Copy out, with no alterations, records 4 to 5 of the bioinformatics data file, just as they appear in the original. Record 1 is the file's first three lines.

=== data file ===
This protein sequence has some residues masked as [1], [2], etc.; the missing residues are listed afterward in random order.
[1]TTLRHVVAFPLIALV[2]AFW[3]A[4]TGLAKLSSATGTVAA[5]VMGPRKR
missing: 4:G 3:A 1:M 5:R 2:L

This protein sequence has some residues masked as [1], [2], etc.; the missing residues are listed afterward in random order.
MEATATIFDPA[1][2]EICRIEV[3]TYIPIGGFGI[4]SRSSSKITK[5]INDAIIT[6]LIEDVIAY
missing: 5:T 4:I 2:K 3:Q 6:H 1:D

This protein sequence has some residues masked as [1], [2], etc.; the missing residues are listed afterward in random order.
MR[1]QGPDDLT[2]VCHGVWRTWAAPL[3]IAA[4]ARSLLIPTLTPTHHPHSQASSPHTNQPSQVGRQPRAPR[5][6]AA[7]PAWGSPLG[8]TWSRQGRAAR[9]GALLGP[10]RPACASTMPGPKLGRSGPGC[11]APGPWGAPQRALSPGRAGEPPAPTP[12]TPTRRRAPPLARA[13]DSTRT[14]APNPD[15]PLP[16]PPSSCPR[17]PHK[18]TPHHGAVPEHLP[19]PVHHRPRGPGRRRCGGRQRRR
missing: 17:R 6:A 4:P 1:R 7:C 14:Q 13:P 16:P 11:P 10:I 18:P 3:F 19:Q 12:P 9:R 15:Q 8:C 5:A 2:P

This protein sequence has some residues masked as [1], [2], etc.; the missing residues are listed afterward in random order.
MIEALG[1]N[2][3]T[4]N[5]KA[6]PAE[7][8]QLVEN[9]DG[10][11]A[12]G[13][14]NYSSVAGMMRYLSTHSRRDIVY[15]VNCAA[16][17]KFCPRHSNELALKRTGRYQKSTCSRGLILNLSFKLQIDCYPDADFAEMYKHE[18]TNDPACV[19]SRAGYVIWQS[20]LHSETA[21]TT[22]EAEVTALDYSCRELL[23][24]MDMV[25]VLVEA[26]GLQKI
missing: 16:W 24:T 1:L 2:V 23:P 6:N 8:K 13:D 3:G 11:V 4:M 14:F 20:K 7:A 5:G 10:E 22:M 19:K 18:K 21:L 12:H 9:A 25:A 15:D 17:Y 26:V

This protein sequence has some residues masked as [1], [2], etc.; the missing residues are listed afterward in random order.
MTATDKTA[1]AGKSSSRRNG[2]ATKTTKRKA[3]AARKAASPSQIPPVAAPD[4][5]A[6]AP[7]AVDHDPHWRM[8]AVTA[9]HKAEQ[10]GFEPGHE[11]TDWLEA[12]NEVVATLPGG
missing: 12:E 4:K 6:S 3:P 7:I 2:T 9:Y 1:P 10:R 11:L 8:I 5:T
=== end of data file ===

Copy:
This protein sequence has some residues masked as [1], [2], etc.; the missing residues are listed afterward in random order.
MIEALG[1]N[2][3]T[4]N[5]KA[6]PAE[7][8]QLVEN[9]DG[10][11]A[12]G[13][14]NYSSVAGMMRYLSTHSRRDIVY[15]VNCAA[16][17]KFCPRHSNELALKRTGRYQKSTCSRGLILNLSFKLQIDCYPDADFAEMYKHE[18]TNDPACV[19]SRAGYVIWQS[20]LHSETA[21]TT[22]EAEVTALDYSCRELL[23][24]MDMV[25]VLVEA[26]GLQKI
missing: 16:W 24:T 1:L 2:V 23:P 6:N 8:K 13:D 3:G 11:V 4:M 14:F 20:K 7:A 5:G 10:E 22:M 19:K 18:K 21:L 12:H 9:A 25:A 15:D 17:Y 26:V

This protein sequence has some residues masked as [1], [2], etc.; the missing residues are listed afterward in random order.
MTATDKTA[1]AGKSSSRRNG[2]ATKTTKRKA[3]AARKAASPSQIPPVAAPD[4][5]A[6]AP[7]AVDHDPHWRM[8]AVTA[9]HKAEQ[10]GFEPGHE[11]TDWLEA[12]NEVVATLPGG
missing: 12:E 4:K 6:S 3:P 7:I 2:T 9:Y 1:P 10:R 11:L 8:I 5:T